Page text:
ADI worked extremely hard through the C20 mechanism to capitalise on the opportunity offered by Japan’s interest in healthy ageing and ensure dementia (and NCDs) also formed part of the final declaration in the G20. We found fertile ground there as Japan is one of the leading countries in the world in acknowledging the dementia crisis and is coming up with innovative solutions some of which have been successfully translated in the rest of the world, like in the case of Dementia Friendly communities.
Japan has also started talking before anyone else of incentivising private insurance mechanisms to finance the growth of care needs in its population. But some of that thinking has not been shared widely yet. We do hope this will be the case now that there is a firm commitment of the country to lead the world in this area. This year we have been delighted to see renewed interest and energy from Japan in sharing and communicating their innovative approaches. This is what ADI is also about, encouraging countries to share best practice and innovate.
ADI is currently undertaking the world’s largest survey on people’s attitudes around dementia, which will form the basis for the World Alzheimer Report 2019. Why is it important to understand attitudes?
One of our most ambitious objectives is to increase awareness of dementia and reduce stigma. Looking at how other diseases tackled this objective it has become clear that the absence of a cure is a serious barrier. But whilst we wait for a cure, which we always hope may be around the corner, there is so much that can be done to improve the life of those living with the disease and their families. We need to understand globally how strong the perceptions and attitudes to dementia are, so we know the scale of our challenge. The survey was addressed to people with dementia, family carers, healthcare practitioners and the general public. The almost 70,000 replies we received will make this the largest survey ever done on dementia and allow us to shape our strategy both globally and nationally for the next 5 years. This in turn will help us build a framework to strengthen the movement of people demanding more policy making around dementia healthcare and more investment in the disease.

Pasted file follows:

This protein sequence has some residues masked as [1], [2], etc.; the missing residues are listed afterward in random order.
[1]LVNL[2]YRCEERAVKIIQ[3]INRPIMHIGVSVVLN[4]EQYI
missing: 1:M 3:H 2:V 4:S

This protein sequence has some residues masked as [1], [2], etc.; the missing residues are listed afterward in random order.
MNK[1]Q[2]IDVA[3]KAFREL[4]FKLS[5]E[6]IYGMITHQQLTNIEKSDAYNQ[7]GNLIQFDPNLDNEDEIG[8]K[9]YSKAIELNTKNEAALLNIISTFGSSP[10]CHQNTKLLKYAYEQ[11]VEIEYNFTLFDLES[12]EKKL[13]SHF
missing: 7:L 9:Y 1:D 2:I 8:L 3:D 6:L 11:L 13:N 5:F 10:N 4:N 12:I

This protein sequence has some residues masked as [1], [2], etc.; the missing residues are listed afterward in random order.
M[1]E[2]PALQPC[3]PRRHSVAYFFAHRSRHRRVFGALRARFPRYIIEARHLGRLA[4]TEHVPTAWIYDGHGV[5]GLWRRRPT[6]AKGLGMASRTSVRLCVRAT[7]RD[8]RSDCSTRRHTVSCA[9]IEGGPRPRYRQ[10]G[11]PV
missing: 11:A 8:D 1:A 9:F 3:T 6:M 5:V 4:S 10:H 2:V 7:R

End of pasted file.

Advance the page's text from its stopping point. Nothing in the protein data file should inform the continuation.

What is your view on the innovation challenges in Alzheimer’s disease?
Innovation is key in Alzheimer’s disease in so many ways. We need innovation in research, in care, in healthcare financing, in support mechanisms, the built environment, you name it. Since 2017, we have changed our course of action in this area and proactively seek out innovative companies and ideas in order to present them to a larger public and to encourage more people to take this path. In the area of pharmaceutical research, there are companies working on promising compounds, but even if we found a solution to one path or stage of the disease, the mechanism of the disease is so complex that probably it would not address the case of every single person. With that in mind we need people to think out of the box about innovative and different solutions.
One of our main concerns is the lack of young researchers entering this career path. We continue to call for governments to devote at least 1% of the societal cost of the disease to Alzheimers and dementia. There is undoubtedly a need for funding, last year’s World Alzheimer’s Report (www.alz.co.uk/research/world-report-2018) pointed out that for every 12 cancer studies there is 1 on neurocognitive diseases (not just dementia!). This is way too low. We were disheartened to see the EU squandering a golden opportunity to focus on dementia as their next mission through Horizon Europe and gave some robust feedback. We hope they will reconsider. If the bigger funders desert us, we will never find a solution. But a solution is within our grasp and we must continue to look for it with all our might. 52 million people live with the disease now. The number is growing every day. We owe it to them, and we owe it to their families.